Clients are seeking alternative and cheaper ways of getting legal work doneWhen the status quo is acceptable, clients are more likely than not to stay with their current lawyers even if there are more innovative and creative and better lawyers out there.  Complacency and disinterest in shopping around go hand in hand with good times. When money tightens, clients start shopping around.  Whether for cheaper legal services or more value for the dollars they spend, they still are shopping.  This lends validity to the statement, "in difficult times market, market, market."  There is a palpable shift in the flow of business and those with a great message pushed into the public arena WILL get new business.  It is not a time to tighten your belt on marketing.  Clients still have needs.  You better be promoting your solutions.

Big Law cuts back. They make the huge mistake of reducing their marketing budget and even services especially to their smaller or less valuable clients.  These smaller clients may be a perfect fit for you.

Client Disloyalty Can Benefit You. As your competition reduces services and clients look for more creative and cost-effective ways to save their scarce resources and get their legal service needs met, it means they are less likely to remain loyal to even their long term legal service providers if there is a better alternative which improves their own bottom line.  You need to recognize this and be their innovative, cost-effective solution.

That means opportunities for you when you open your solo practice. Specifically, what you can do:

Be the other white meat. Target those clients who are using more expensive, traditional legal service providers and show them there is an alternative to what they currently know.  Show them in lean times fixed fees are superior to billable hours.

Market aggressively.  As the ties that bind clients to their lawyers unravel, your competitors' clients are more willing to try a new legal services provider. However, they won't find you unless they are receiving your message loud and clear. And if you are not shouting it out, I guarantee you some other lawyer(s) will be.

Innovate. Be the low cost and/or high value solution to your competition's clients and they will be receptive to listening to your message.

Present yourself as an 'outsource' to Big Law.  Big Law is laying off left and right. You can be the less expensive alternative to the associate who is being axed because you can be used 'as needed' without the carrying costs of a traditional employee. And the sooner you start leading the pack, the harder it will be for others to catch up.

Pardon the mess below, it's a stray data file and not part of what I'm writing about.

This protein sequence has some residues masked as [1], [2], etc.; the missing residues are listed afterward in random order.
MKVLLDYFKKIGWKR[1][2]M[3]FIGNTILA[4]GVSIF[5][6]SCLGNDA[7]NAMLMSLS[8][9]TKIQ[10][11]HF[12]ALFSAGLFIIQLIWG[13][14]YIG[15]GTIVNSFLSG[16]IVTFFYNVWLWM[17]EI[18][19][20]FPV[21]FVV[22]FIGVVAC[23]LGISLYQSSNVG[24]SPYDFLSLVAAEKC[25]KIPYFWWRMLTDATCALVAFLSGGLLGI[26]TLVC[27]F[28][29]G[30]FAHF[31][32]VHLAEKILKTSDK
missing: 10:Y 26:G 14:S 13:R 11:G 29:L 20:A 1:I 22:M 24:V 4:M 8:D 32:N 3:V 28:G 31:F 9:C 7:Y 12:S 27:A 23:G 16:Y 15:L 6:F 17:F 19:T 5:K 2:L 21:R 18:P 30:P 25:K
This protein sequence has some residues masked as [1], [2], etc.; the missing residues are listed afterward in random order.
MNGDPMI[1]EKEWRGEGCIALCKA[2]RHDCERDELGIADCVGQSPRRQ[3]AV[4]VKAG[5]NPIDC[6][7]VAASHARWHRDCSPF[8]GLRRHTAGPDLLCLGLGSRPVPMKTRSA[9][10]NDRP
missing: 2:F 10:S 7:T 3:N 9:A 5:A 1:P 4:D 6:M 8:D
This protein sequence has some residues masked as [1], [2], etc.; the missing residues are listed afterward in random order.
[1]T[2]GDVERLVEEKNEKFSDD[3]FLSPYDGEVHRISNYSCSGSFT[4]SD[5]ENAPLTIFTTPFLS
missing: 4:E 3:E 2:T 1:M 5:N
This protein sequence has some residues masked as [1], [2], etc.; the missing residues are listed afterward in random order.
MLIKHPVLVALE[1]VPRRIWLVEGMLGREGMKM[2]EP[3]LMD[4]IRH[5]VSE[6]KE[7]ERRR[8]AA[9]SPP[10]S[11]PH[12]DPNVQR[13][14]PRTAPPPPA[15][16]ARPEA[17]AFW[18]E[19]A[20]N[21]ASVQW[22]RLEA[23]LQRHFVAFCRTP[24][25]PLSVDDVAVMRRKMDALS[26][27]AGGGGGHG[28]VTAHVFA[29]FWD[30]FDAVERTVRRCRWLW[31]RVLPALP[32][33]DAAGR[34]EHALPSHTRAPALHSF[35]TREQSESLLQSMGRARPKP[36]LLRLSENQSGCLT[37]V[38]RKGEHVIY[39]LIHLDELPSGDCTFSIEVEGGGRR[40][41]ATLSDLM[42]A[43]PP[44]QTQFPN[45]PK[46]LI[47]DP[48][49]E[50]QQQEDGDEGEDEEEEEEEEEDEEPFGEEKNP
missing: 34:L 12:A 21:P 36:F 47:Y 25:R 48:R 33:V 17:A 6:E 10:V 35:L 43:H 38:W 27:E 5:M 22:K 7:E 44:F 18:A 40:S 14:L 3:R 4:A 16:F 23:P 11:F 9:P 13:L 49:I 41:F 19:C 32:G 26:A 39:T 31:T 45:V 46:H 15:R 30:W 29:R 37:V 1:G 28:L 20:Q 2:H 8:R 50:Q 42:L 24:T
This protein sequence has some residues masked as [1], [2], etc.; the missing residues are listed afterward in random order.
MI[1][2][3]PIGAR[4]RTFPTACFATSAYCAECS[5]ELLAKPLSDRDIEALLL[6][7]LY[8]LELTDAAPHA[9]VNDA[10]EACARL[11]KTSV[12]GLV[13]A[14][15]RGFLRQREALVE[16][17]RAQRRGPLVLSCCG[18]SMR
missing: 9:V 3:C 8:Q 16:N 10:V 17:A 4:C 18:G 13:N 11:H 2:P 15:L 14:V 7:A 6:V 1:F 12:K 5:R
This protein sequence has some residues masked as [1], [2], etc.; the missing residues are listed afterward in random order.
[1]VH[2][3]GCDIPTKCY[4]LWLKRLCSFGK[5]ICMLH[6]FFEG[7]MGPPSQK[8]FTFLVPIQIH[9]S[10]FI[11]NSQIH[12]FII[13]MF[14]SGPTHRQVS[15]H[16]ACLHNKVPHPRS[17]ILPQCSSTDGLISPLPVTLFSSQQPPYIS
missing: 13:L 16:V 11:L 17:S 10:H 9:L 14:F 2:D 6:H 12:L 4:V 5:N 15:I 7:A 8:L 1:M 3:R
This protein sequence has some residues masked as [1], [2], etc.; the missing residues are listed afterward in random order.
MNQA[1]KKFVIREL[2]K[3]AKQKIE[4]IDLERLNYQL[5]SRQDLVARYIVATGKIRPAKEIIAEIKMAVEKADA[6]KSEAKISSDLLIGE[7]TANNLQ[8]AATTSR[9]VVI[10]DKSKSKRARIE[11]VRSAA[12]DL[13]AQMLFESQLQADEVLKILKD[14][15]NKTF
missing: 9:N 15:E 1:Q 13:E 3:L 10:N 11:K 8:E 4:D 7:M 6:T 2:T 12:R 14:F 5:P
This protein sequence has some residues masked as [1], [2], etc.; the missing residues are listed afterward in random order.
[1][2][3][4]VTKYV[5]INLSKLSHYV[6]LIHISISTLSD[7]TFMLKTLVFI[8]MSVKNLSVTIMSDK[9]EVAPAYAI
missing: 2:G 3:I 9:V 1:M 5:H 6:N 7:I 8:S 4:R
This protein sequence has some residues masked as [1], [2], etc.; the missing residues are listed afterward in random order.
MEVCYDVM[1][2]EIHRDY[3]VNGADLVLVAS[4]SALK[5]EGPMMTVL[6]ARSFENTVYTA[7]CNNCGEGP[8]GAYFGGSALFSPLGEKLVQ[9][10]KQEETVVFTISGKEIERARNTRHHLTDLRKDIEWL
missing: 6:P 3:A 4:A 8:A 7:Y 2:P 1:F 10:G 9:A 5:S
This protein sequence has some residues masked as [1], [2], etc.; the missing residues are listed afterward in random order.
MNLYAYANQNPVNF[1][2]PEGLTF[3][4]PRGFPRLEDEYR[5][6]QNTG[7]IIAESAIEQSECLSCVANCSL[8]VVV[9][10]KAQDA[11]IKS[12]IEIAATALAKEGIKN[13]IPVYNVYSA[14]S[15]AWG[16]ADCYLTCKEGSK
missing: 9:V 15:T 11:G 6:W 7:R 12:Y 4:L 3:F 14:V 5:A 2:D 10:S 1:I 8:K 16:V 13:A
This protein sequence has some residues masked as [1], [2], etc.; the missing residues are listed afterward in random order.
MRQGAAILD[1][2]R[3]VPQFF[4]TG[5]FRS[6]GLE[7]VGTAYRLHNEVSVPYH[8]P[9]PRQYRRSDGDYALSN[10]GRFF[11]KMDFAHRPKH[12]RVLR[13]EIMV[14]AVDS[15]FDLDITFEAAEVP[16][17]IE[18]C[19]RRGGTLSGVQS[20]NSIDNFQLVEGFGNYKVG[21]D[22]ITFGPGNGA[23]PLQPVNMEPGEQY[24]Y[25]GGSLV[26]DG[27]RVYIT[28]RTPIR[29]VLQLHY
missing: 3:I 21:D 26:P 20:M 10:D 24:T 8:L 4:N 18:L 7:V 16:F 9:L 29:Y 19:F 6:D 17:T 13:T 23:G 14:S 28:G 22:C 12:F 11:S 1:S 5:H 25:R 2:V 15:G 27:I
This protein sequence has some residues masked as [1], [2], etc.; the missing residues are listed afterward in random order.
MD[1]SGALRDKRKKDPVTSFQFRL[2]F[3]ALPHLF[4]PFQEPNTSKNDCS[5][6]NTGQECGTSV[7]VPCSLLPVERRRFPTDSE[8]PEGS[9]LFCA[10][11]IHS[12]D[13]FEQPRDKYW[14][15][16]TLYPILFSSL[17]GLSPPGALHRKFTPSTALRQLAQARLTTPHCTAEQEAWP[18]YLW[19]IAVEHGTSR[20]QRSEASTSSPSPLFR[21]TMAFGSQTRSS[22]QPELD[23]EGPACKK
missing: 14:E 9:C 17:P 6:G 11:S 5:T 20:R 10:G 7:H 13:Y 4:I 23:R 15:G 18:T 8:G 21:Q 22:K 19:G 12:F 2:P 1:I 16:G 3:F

Very few clients will make a change unless they are forced to.  The economic times we are in will rock many a client's world.  Be entrepreneurial, innovative, aggressively seek out business while still maintaining your ethics.  When the dust settles, those who realized this was a time of great opportunity will be profitable.  Now is not the time to fade away and lick your wounds.  Now is the time to gather yourself up by your professional bootstraps and say, "It's time to take charge."


(And in case you didn't see, check out our recent faculty announcements at Solo Practice University.

If you enjoyed this post, why not subscribe to my RSS! If you would like to be part of a new educational and professional networking community for lawyers and law students subscribe to the RSS for Solo Practice University.

And you can always follow me on Twitter :-)

October 10, 2008

Where Are All the Lawyers Going? Overseas?

Almost a year ago, I wrote a post titled Millions of Americans Are Thinking of Leaving the U.S. and Millions of Americans are Thinking of Leaving the U.S. (Part II).  Even if you've read these posts before, they are both worth a few minutes to reread as they could have been written today.

While both are more generic in nature it was an ominously on point forecast of what we are experiencing today and the legal profession is not immune.  This is illustrated quite well by this timely New York Law Journal piece reprinted in most part as follows:

With many firms nationwide cutting back on offers, trimming ranks or collapsing outright due to the ongoing economic malaise, many Am Law 200 lawyers are in a panic.

"I have never seen more resumes across the board," says Dan Binstock, managing director of BCG Attorney Search's Washington, D.C., office. "I've had far more requests for partner-level searches and partners [themselves] are much more open to talking, even if that's as far as it goes."